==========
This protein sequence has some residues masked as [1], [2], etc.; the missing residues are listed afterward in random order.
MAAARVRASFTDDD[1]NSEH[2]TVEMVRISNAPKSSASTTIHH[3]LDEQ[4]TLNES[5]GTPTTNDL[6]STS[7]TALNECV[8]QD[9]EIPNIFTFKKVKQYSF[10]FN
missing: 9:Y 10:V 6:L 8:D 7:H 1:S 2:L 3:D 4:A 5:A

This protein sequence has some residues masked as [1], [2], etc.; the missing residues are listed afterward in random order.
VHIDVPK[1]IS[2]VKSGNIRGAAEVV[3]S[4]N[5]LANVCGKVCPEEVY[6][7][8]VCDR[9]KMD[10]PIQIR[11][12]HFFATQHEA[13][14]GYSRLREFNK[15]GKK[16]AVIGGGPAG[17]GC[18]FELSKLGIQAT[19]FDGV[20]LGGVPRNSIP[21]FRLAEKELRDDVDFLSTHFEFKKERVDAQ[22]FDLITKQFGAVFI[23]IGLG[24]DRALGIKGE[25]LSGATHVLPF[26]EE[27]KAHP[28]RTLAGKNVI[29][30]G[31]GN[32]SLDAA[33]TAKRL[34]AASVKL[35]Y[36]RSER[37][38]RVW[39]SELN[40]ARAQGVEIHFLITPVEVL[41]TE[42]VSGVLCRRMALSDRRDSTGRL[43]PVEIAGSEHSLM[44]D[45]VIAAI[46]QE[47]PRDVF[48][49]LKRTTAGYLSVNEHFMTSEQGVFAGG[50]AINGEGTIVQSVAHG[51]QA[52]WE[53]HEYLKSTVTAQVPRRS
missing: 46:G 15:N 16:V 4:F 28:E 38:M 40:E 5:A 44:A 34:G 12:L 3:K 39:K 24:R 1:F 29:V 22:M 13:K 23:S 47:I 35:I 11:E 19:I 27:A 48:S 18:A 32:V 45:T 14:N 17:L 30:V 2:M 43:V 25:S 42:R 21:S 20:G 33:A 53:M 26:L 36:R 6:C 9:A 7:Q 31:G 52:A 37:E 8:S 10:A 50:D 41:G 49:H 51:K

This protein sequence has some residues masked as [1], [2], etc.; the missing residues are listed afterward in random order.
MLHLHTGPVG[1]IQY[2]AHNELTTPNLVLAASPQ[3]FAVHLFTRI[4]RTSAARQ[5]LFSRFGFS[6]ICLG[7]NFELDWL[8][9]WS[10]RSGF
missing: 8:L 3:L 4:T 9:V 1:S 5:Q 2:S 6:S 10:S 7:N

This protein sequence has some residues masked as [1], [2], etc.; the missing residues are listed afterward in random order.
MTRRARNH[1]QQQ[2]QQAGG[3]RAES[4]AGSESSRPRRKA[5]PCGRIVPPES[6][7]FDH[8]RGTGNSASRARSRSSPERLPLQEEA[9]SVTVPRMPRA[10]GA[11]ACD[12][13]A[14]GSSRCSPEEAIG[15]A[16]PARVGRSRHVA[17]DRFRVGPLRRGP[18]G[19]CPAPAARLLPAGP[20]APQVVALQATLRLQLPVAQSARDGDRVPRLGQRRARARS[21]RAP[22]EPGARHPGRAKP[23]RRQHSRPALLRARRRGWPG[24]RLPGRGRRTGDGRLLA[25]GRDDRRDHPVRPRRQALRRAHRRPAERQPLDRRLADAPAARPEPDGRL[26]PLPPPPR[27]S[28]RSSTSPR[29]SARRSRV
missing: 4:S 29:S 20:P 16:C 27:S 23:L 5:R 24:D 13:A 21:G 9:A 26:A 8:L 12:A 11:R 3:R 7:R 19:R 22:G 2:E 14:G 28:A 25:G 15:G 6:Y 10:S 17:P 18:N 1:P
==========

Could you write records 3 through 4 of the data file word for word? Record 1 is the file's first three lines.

This protein sequence has some residues masked as [1], [2], etc.; the missing residues are listed afterward in random order.
MLHLHTGPVG[1]IQY[2]AHNELTTPNLVLAASPQ[3]FAVHLFTRI[4]RTSAARQ[5]LFSRFGFS[6]ICLG[7]NFELDWL[8][9]WS[10]RSGF
missing: 8:L 3:L 4:T 9:V 1:S 5:Q 2:S 6:S 10:S 7:N

This protein sequence has some residues masked as [1], [2], etc.; the missing residues are listed afterward in random order.
MTRRARNH[1]QQQ[2]QQAGG[3]RAES[4]AGSESSRPRRKA[5]PCGRIVPPES[6][7]FDH[8]RGTGNSASRARSRSSPERLPLQEEA[9]SVTVPRMPRA[10]GA[11]ACD[12][13]A[14]GSSRCSPEEAIG[15]A[16]PARVGRSRHVA[17]DRFRVGPLRRGP[18]G[19]CPAPAARLLPAGP[20]APQVVALQATLRLQLPVAQSARDGDRVPRLGQRRARARS[21]RAP[22]EPGARHPGRAKP[23]RRQHSRPALLRARRRGWPG[24]RLPGRGRRTGDGRLLA[25]GRDDRRDHPVRPRRQALRRAHRRPAERQPLDRRLADAPAARPEPDGRL[26]PLPPPPR[27]S[28]RSSTSPR[29]SARRSRV
missing: 4:S 29:S 20:P 16:C 27:S 23:L 5:R 24:D 13:A 21:G 9:A 26:A 8:L 12:A 11:R 3:R 7:R 19:R 22:G 2:E 14:G 28:A 25:G 15:G 6:Y 10:S 17:P 18:N 1:P